• 11. EMM Procedure 5. Periodic TAU 10 11) [MME  S-GW] Responding to TA Update Request The S-GW sends the MME a Modify Bearer Response message as a response to the Modify Bearer Request message received in Step 9). 12) [MME] Preparing TAU Accept Message The MME may configure a new TAI list to reflect the current location of the UE, or allocate a new GUTI, depending on implementation. 13) [UE  MME] Sending TAU Accept Message The MME sends the UE a TAU Accept message, as integrity-protected and encrypted. This message is delivered through a Downlink NAS Transport message, an S1AP message, from the eNB to the MME, and then through a DL Information Transfer message, an RRC message, from the UE to the eNB. 14) [UE] Updating TIN and TAI List When the UE receives the TAU Accept message from the MME, it checks the GUTI and TAI list values. If these values are changed, it updates the TIN (Temporary Identifier used in Next update) and the TAI list with these new values. Here, the TIN is a user ID to be used next time the UE sends a TAU Request message, and is updated with the GUTI included in a TAU Accept message every time the message is received. 15) [UE] Acknowledging New GUTI If a new GUTI is allocated by the MME, the UE sends a TAU Complete message to the MME, acknowledging receipt of the new GUTI. ❺ ECM Connection Release 16) [eNB  MME] Requiring E-UTRAN to Release UE Context After updating the UE’s location information, the MME sends a UE Context Release Command message to the eNB in order to release the ECM connection used for delivering messages relating to periodic TAU, and also release the UE context stored in E-UTRAN. 17) [UE  eNB] Releasing RRC Connection Upon receiving the UE Context Release Command message from the MME, the eNB deletes the UE context, and release all the E-UTRAN resources that were allocated to the UE. Then, to the UE, it sends an RRC Connection Release message to release the RRC connection, thereby releasing the SRB (Signaling Radio Bearer) allocated to the UE as well. 18) [eNB  MME] Announcing Release of UE Context from E-UTRAN Also, the eNB sends a UE Context Release Complete message to the MME, indicating the S1 signaling connection has been released. Now, the ECM connection that was established for TAU Request message delivery is released, and the UE transits back to Idle state (ECM/RRC-Idle).
  • 12. EMM Procedure 5. Periodic TAU 11 IV. EPS Entity Information: Before/After Periodic TAU This chapter will describe how information elements in the EPS entities are different before and after the periodic TAU procedure. All the information elements are categorized into UE ID, UE Location, Security, and EPS Session/Bearer information. 4.1 Before Periodic TAU As explained in the EMM scenario document [1], before a periodic TAU procedure is triggered, a UE stays in EMM-Registered, ECM-Idle and RRC-Idle. Therefore, all the information elements stored before the service request in the EMM Case 4 is made remain the same in the EPS entities until a periodic TAU procedure is performed [2]. That is, information elements related to the radio resources allocated by E-UTRAN (eNB) and those related to the EPS bearer and signaling connection established in E-UTRAN (i.e. downlink S1 bearer and S1 signaling information) are now deleted from the EPS entities. In Figure 6, information elements stored in each EPS entity before a periodic TAU procedure is triggered are marked in black. Figure 6. Information in EPS entities before and after Periodic TAU SPRPCRFP-GWS-GWUE eNB IMSI GUTI UE IP address C-RNTI - - LTE K NAS Security Info AS Security Info ECGI TAI TAI List - APN in Use EPS Bearer ID DRB ID - - - QCI - - APN-AMBR (UL) TFT (UL) - IMSI GUTI UE IP address - eNB S1AP UE ID MME S1AP UE ID - NAS Security Info - APN in Use EPS Bearer ID - E-RAB ID S1 TEID (UL/DL) S5 TEID (UL/DL) QCI ARP UE-AMBR (UL/DL) APN-AMBR (UL/DL) - Subscribed Profile (Subscribed QCI, ARP, UE-AMBR, APN-AMBR) ECGI TAI TAI List - IMSI - - - - - LTE K - - - - - MME ID PCRF HSS SPR - - - C-RNTI eNB S1AP UE ID MME S1AP UE ID - - AS Security Info ECGI TAI - - - EPS Bearer ID DRB ID E-RAB ID S1 TEID (UL/DL) - QCI ARP UE-AMBR (UL/DL) - - - Default APN - - - - - - - - - - Subscribed Profile (Subscribed QCI, ARP, UE-AMBR, APN-AMBR) IMSI - - - - - - - - - - - - - - - - - - - Access Profile (Subscribed QCI, ARP, APN-AMBR) - - - - IMSI - UE IP address - - - - - - APN in Use - - - - - QCI* ARP* - APN-AMBR (UL/DL)* SDF Filter* - * PCC Rule ECGI TAI - - IMSI - UE IP address - - - - - - APN in Use EPS Bearer ID - - - S5 TEID (UL/DL) QCI* ARP* - APN-AMBR (UL/DL)* TFT (UL/DL)* - * PCC Rule ECGI TAI - - IMSI - - - - - - - - - EPS Bearer ID - - S1 TEID (UL/DL) S5 TEID (UL/DL) QCI ARP - - - - ECGI TAI - - S5 BearerData Radio Bearer S1 Bearer RRC Connection S1 Signaling Connection ECM ConnectionControl Plane S11 GTP-C S5 GTP-C eNB S-GW P-GWUE MME HSS MME User Plane S1 TEID (UL)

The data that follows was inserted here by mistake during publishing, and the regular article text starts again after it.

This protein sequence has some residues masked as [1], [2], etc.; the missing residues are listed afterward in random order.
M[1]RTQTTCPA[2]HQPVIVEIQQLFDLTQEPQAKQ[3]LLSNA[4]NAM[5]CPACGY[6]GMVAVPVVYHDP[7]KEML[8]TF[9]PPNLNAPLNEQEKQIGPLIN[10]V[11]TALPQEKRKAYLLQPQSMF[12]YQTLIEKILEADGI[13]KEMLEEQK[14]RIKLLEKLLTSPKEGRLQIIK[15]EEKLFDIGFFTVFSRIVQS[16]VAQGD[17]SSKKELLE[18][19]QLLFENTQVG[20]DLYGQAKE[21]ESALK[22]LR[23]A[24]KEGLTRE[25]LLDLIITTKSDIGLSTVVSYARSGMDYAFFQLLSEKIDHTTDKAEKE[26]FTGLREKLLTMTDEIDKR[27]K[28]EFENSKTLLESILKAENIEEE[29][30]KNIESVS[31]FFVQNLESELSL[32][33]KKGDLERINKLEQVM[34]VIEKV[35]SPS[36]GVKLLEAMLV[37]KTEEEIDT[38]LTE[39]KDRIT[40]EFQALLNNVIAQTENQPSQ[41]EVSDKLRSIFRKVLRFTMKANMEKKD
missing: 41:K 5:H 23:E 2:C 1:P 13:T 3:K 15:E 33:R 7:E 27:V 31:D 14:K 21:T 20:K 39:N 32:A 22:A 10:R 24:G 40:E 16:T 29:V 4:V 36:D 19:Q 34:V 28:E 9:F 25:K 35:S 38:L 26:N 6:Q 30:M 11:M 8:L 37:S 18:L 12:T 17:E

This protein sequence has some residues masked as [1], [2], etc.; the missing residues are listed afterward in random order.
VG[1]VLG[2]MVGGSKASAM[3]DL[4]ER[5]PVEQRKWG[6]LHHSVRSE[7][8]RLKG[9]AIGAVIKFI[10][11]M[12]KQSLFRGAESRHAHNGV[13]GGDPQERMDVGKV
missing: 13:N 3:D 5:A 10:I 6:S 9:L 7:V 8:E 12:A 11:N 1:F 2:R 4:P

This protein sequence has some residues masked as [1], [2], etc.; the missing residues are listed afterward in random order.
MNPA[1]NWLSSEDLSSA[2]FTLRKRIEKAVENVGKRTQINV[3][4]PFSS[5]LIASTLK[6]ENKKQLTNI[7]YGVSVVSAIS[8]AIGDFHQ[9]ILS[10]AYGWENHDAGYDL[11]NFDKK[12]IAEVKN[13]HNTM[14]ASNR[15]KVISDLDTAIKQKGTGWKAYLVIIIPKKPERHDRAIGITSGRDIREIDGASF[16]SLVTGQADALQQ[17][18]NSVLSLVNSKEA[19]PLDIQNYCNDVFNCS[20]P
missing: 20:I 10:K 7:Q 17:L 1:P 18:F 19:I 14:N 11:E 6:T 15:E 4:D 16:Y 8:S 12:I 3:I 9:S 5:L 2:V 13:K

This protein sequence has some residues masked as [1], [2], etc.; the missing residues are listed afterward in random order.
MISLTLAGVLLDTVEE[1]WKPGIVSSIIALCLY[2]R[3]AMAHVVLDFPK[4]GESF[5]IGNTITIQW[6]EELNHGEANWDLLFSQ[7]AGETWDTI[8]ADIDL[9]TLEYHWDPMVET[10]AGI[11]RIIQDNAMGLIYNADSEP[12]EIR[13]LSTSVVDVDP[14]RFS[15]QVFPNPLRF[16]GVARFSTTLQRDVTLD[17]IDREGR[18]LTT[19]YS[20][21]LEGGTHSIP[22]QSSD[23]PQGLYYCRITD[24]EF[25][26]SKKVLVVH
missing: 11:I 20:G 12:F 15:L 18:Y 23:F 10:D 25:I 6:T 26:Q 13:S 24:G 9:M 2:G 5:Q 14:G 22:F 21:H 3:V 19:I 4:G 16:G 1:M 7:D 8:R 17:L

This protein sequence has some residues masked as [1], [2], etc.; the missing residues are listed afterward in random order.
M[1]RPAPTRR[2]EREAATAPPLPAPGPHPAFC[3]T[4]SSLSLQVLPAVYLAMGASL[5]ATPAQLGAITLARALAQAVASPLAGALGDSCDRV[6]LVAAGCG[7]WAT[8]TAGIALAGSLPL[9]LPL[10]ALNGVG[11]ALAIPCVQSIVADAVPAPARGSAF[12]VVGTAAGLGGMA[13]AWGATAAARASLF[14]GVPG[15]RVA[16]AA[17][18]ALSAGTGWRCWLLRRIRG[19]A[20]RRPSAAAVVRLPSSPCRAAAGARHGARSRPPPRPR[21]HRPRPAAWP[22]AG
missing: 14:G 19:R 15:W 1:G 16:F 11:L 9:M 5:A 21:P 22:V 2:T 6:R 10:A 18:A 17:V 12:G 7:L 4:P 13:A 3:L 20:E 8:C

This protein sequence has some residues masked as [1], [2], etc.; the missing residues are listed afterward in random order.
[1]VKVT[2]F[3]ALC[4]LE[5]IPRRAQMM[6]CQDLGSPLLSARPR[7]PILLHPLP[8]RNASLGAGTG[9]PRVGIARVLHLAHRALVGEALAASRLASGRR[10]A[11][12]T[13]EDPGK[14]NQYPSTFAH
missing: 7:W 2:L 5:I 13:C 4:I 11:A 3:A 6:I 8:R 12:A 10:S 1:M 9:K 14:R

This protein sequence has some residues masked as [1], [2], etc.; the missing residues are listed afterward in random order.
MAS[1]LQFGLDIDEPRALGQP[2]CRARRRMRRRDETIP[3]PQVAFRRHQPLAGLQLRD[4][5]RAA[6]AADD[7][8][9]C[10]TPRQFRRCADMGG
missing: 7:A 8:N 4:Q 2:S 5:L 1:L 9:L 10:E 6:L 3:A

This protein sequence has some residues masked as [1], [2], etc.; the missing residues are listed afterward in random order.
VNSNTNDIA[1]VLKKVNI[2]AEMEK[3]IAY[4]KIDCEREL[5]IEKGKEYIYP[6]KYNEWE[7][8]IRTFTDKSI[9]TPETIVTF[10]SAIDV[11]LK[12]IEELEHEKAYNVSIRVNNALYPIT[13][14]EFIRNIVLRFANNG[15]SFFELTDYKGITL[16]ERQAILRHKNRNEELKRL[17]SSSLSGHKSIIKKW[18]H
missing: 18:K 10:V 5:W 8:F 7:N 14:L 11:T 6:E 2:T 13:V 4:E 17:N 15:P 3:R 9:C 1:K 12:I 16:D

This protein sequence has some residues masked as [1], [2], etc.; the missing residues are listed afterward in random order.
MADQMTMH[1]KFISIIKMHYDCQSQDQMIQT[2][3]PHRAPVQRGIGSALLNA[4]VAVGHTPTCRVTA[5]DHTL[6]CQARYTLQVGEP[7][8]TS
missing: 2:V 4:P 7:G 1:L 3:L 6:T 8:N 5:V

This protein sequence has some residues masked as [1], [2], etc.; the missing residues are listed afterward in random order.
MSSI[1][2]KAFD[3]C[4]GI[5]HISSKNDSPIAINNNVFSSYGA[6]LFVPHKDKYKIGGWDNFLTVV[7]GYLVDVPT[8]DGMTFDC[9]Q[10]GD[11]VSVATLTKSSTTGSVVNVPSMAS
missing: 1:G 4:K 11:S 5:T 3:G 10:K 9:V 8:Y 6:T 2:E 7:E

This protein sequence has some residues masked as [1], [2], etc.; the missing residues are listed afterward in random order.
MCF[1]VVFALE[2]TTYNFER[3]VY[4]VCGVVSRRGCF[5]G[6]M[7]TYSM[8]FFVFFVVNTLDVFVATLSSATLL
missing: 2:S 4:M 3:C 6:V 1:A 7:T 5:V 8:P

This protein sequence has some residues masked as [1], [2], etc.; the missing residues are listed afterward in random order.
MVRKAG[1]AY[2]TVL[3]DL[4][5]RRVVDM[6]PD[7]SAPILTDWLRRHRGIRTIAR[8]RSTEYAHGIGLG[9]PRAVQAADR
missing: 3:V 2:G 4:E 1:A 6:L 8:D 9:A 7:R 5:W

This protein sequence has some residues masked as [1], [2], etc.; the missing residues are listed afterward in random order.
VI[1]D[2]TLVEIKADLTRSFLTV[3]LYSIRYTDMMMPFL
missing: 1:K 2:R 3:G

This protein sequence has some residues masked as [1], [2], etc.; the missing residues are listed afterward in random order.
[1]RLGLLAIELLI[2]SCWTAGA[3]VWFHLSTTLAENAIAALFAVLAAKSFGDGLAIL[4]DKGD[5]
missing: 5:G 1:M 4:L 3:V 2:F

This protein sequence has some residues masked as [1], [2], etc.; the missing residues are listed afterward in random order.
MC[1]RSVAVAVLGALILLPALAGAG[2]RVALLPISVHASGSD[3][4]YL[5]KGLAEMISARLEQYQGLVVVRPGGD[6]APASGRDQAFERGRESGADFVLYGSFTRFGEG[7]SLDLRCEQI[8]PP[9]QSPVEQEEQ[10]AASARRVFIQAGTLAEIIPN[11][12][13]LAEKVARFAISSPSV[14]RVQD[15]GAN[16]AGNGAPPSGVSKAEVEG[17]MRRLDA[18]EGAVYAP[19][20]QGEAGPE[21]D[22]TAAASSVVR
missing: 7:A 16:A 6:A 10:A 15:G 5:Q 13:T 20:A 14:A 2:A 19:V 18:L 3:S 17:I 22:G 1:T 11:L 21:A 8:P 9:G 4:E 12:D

• 13. EMM Procedure 5. Periodic TAU 12 4.2 After Periodic TAU After a periodic TAU procedure, the ECM connection is released, and the UE transits back to Idle state (EMM- Registered, ECM-Idle and RRC-Idle) it used to be in before the periodic TAU procedure. The information elements stored in each EPS entity after the periodic TAU procedure are the same as those kept before the procedure, as to be seen in Figure 6. V. Closing We have learned the periodic TAU procedure (“EMM Case 5” in [1]) required when a UE, staying in Idle state (ECM/RRC-Idle) after attaching an LTE network, updates its location upon expiration of the TAU timer. Unlike a service request procedure, this procedure does not require establishment of an E-RAB bearer, but requires establishment of an ECM connection, for TAU. After TAU is performed, the ECM connection is released, allowing the UE to transit back to Idle state. If a UE has uplink data to send (this case is not discussed in this document, though), an E-RAB bearer is set up first, and then the data is sent after TAU, just like in a service request procedure. The subsequent document will cover a case when a UE, in Connected (ECM/RRC- Connected) state, moves between TAs in the TAI list, causing a handover, but no TAU procedure is required. References [1] Netmanias Technical Document, “Eleven EMM Cases in an EMM Scenario”, October 2013, http://www.netmanias.com/en/?m=view&id=techdocs&no=6002 [2] Netmanias Technical Document, “LTE EMM Procedure 4. Service Request”, February 2014, http://www.netmanias.com/en/?m=view&id=techdocs&no=6134 [3] Netmanias Technical Document, “LTE Identification II: NE and Location Identifiers”, August 2013, http://www.netmanias.com/en/?m=view&id=techdocs&no=5906 [4] Netmanias Technical Document, “LTE EMM Procedure 1. Initial Attach – Part 2. Call Flow of Initial Attach”, January 2014, http://www.netmanias.com/en/?m=view&id=techdocs&no=6102 [5] Netmanias Technical Document, “LTE Security I: LTE Security Concept and LTE Authentication”, July 2013, http://www.netmanias.com/en/?m=view&id=techdocs&no=5902 [6] NMC Consulting Group Confidential Internal Report, “E2E LTE Network Design”, August 2010
  • 14. EMM Procedure 5. Periodic TAU About NMC Consulting Group NMC Consulting Group is an advanced and professional network consulting company, specializing in IP network areas (e.g., FTTH, Metro Ethernet and IP/MPLS), service areas (e.g., IPTV, IMS and CDN), and wireless network areas (e.g., Mobile WiMAX, LTE and Wi-Fi) since 2002. Copyright © 2002-2014 NMC Consulting Group. All rights reserved. Carrier WiFi Data Center Migration Wireline Network LTE Mobile Network Mobile WiMAX Carrier Ethernet FTTH Data Center Policy Control/PCRF IPTV/TPS Metro Ethernet MPLS IP Routing 99 00 01 02 03 04 05 06 07 08 09 10 11 12 13 eMBMS/Mobile IPTV Services CDN/Mobile CDN Transparent Caching BSS/OSS Cable TPS Voice/Video Quality IMS LTE Backaul Netmanias Research and Consulting Scope Visit http://www.netmanias.com to view and download more technical documents.